Woodbury: That's one of our concerns with the company. As it gets larger and larger, the opportunity set is going to be smaller and smaller. Buffett has mentioned that himself, saying that shareholders should not expect to get the same returns going forward that they have in the past.
Furthermore, as they have a lot of cash in their balance sheet, they are going to need to make large-scale acquisitions in order to move the needle on a company the size of Berkshire.
Buffett said in his annual letter that he had his elephant gun loaded, and it's going to take some elephants in order to really move the needle on the business.
Stipp: I think it's interesting when you look at some of the acquisitions, like the railroad, highly capital intensive businesses. You wouldn't normally think that it's a business that has the kind of efficiency as some other businesses out there. What do you think is behind acquiring such a capital-intensive business?
Woodbury: Given that lot of his previous acquisitions are low-capital, so if you are assuming high returns on capital, if the denominator is capital, a lot of time that's going to be low in order to have high returns on capital.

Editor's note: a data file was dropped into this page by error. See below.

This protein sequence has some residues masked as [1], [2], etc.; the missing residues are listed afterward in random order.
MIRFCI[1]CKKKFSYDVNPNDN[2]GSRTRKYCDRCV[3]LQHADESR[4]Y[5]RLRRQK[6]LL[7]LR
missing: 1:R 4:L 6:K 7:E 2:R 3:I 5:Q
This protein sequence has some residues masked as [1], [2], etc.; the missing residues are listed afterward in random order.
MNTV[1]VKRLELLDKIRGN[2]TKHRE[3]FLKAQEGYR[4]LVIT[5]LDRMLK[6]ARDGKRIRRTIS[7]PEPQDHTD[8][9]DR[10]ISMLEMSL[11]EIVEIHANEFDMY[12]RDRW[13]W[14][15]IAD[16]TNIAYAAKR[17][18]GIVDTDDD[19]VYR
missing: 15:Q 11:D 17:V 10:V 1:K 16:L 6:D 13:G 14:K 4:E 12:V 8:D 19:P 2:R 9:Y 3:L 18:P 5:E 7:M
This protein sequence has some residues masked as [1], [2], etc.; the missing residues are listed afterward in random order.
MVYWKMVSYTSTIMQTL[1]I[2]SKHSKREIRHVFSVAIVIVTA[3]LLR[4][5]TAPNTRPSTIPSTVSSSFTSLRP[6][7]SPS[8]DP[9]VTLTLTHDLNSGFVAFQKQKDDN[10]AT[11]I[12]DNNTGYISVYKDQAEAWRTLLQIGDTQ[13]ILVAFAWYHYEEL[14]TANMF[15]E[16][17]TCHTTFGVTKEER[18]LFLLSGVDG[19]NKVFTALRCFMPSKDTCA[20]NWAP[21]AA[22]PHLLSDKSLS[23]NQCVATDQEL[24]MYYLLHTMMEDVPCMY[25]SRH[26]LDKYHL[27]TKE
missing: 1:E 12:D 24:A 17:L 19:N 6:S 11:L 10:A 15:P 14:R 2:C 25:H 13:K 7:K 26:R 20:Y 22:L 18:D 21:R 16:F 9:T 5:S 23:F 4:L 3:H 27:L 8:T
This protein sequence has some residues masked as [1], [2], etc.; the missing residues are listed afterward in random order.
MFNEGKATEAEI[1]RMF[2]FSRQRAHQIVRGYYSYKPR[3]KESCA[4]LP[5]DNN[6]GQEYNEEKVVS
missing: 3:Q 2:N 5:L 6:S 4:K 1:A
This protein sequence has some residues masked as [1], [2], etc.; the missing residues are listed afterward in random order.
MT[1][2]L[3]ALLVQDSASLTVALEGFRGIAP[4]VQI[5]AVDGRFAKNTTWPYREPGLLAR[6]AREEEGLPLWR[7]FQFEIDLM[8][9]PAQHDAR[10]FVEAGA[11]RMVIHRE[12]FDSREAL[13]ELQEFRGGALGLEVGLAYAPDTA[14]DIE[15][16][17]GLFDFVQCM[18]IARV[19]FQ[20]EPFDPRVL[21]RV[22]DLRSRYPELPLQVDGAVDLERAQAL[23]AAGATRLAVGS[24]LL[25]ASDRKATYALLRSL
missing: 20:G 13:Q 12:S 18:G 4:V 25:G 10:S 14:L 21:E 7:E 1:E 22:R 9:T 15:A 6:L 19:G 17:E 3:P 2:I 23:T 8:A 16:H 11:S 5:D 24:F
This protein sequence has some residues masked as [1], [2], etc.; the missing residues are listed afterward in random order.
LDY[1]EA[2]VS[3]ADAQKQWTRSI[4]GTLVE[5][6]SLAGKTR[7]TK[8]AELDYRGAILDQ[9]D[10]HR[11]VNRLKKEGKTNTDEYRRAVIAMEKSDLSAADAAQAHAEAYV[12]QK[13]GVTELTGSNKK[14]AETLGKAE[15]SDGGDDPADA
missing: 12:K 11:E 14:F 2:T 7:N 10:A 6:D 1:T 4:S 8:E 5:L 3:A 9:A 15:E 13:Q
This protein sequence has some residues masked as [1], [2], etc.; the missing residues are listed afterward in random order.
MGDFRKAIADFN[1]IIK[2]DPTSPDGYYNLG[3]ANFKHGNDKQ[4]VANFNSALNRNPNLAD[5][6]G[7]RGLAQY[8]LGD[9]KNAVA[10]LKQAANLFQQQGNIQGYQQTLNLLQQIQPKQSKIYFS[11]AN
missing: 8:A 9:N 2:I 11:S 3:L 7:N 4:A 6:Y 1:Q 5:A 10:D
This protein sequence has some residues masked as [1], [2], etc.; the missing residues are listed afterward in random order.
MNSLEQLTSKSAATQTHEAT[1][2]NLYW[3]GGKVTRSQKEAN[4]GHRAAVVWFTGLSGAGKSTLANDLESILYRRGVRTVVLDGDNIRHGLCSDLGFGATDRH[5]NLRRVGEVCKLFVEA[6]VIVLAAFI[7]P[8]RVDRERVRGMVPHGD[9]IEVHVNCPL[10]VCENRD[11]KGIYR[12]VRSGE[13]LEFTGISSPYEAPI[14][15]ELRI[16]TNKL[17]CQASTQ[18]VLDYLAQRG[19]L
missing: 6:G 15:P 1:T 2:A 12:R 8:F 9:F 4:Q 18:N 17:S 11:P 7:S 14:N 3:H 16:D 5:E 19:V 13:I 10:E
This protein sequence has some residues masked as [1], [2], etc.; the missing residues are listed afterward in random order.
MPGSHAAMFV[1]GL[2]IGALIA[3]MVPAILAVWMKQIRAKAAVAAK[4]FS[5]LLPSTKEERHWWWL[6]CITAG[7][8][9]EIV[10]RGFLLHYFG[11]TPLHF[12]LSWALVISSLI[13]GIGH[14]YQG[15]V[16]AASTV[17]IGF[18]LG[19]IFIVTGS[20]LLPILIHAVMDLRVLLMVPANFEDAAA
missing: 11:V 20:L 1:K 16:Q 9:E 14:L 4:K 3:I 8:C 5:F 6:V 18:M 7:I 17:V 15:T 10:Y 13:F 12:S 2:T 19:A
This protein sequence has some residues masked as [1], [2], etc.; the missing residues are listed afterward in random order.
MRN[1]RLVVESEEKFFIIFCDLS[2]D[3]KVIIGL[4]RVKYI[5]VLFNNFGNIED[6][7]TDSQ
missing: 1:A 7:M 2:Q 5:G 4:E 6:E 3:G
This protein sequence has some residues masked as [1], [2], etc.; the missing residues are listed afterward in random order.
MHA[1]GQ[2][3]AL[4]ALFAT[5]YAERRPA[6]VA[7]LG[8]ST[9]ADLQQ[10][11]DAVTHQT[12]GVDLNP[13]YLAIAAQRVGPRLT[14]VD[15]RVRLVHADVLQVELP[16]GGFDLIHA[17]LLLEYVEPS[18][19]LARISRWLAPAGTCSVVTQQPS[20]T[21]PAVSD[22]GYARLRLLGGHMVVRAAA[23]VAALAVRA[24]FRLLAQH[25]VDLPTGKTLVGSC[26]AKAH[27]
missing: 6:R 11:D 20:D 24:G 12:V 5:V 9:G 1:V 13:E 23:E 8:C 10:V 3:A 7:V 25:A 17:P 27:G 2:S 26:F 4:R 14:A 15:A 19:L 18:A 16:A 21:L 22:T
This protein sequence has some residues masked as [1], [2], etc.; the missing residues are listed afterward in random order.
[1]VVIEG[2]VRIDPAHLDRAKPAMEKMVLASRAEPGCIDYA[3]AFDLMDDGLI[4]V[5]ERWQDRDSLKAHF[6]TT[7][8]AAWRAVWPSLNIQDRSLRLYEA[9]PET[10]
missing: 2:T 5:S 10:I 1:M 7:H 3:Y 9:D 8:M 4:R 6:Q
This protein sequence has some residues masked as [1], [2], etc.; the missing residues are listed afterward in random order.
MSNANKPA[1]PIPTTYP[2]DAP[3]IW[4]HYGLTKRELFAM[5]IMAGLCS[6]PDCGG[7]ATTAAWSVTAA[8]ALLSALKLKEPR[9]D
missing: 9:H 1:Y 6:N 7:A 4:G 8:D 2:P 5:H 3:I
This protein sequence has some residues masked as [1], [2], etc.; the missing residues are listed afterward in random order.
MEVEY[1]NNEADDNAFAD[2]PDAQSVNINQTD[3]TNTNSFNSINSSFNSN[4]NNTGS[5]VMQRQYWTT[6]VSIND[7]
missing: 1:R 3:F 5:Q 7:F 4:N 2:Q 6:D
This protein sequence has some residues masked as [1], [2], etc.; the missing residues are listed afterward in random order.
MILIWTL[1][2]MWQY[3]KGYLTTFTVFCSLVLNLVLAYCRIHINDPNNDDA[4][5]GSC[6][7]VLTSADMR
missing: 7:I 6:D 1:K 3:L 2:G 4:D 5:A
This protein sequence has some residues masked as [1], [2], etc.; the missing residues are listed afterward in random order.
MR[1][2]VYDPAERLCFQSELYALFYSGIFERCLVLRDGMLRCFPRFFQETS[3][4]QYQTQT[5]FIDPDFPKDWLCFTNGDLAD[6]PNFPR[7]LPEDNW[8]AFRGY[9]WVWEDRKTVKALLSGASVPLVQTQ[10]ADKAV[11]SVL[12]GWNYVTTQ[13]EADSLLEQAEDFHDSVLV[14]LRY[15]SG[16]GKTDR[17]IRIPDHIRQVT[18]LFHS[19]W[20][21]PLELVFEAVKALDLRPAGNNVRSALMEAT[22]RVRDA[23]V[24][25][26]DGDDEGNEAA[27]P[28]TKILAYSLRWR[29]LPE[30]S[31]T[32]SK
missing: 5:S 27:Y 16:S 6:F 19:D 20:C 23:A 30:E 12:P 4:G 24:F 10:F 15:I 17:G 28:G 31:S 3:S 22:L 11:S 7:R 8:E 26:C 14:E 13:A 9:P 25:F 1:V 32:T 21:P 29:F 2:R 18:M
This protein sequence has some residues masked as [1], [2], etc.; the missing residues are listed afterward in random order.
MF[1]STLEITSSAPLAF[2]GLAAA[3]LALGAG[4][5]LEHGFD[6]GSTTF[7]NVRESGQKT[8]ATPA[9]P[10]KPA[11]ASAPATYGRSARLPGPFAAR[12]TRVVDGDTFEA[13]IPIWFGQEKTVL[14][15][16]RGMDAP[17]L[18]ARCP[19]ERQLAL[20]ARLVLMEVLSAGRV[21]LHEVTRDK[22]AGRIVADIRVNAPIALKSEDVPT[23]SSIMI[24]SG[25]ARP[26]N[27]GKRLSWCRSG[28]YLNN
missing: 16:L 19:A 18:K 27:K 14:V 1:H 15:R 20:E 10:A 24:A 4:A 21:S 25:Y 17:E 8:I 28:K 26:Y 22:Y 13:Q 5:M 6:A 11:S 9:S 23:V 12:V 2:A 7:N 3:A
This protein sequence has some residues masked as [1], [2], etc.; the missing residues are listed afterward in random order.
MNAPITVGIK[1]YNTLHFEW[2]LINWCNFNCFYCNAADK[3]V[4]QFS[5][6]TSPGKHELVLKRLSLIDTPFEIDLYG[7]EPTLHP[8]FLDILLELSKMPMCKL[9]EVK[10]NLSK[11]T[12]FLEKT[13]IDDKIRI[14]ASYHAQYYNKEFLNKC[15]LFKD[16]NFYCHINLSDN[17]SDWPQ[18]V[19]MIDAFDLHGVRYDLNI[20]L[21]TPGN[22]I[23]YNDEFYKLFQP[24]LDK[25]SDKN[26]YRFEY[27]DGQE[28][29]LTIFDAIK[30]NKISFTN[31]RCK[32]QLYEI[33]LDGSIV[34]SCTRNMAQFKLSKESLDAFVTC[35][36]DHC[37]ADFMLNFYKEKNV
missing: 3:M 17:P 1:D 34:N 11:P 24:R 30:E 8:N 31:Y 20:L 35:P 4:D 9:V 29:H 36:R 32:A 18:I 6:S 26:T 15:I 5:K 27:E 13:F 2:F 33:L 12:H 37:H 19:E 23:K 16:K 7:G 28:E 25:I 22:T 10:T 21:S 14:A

Since a lot of the other businesses spit off so much cash, a capital-intensive business like Burlington Northern fits in really well, as long as it's able to still generate those high returns.
Stipp: So it's a way to put all that cash to use, basically, and get a decent return on it if not an excess return necessarily.
Stipp: Okay. So another question for you. Berkshire also instead of just acquiring whole companies, they also have a portfolio of stock holdings. Do you think that we'll see as much emphasis on the stock side given that they have to make such big deals now? Or do you think that it's going to be a lot more whole acquisitions?